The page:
Understanding the (S, s-1) Inventory Policy


In several articles distributed across different SCM Focus sites, the (S,s-1) inventory policy is discussed. For this reason, it made sense to create an article which explains what it does. The following was written by Wayne Fu.


In Muckstadt’s book, section 1.1.2, it explains briefly about the (s,S) policy.

  1. s is normally the reorder point
  2. S is the order up to level

When inventory position (which is on hand plus on-order minus backorder) falls to or below s, it triggers an order to raise the inventory position to S.

And (S,s-1) is just a specialized form of (s,S).  Basically it is s-1 only. In section 1.2, Muckstadt states the fundamental assumption of his model. He assumes the costs of parts are high enough to be managed by (S, s-1) policy. (S,s-1) is an ordering policy basically says if the inventory level is one below (S-1), place an order to bring inventory level to S.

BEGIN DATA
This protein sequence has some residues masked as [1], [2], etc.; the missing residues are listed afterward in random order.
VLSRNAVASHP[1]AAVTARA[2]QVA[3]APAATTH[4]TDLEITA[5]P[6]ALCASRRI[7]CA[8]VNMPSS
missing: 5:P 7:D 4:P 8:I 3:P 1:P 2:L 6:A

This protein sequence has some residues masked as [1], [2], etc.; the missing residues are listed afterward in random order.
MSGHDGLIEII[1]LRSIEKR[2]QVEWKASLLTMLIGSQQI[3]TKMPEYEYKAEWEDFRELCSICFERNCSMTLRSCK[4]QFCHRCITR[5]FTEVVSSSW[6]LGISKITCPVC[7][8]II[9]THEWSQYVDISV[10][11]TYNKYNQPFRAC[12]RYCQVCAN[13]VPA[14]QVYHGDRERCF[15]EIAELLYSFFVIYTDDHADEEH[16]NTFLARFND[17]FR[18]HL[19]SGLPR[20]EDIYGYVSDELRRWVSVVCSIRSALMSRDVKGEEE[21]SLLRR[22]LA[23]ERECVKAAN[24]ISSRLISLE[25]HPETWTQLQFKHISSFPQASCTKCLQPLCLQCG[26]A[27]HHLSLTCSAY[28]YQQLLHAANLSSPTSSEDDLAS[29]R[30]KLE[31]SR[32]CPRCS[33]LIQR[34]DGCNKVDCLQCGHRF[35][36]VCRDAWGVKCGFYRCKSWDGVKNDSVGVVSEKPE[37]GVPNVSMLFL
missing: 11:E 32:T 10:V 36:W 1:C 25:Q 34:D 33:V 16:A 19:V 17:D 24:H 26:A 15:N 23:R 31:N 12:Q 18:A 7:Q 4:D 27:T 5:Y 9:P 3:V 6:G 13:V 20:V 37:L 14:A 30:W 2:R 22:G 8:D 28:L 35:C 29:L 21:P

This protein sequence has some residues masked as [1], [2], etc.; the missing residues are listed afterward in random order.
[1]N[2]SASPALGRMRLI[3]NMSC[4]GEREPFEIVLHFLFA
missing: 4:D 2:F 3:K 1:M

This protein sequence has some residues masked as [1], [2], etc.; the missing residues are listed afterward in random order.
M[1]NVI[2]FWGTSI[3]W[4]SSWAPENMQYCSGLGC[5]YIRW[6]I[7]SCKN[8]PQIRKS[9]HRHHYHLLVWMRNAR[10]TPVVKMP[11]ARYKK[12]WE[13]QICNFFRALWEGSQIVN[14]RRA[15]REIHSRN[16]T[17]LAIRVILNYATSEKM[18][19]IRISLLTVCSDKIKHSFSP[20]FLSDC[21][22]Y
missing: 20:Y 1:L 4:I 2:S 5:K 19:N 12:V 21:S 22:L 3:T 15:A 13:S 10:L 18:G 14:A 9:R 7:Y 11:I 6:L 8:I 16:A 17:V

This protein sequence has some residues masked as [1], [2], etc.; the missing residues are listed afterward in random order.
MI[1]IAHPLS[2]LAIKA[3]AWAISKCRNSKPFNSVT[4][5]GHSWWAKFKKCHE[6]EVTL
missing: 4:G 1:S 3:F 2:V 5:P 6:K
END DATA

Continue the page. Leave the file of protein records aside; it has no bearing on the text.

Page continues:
It is very commonly used in long lead-time environments such as aerospace.

Author Thanks
I wanted to thank Wayne Fu for his contribution. I was not aware of many of the details which are described above, and I think this should be of interest to anyone who practices in this field.
Author Profile
Wayne Fu is a Senior Product Management in Servigistics.With operation management background, Wayne has worked in service part planning domain for more than a decade. In Servigistics, he led the research and development of various areas like install-base (provisioning) forecasting, inventory optimization and distribution planning. Currently, he is focusing on the effectiveness of forecast techniques in Last Time Buy.

1 thought on “Understanding the (S, s-1) Inventory Policy

  1. Pingback: Croston’s vs. Smoothing

Leave a Reply

Fill in your details below or click an icon to log in:

WordPress.com Logo

You are commenting using your WordPress.com account. Log Out /  Change )

Google photo

You are commenting using your Google account. Log Out /  Change )

Twitter picture

You are commenting using your Twitter account. Log Out /  Change )

Facebook photo

You are commenting using your Facebook account. Log Out /  Change )

Connecting to %s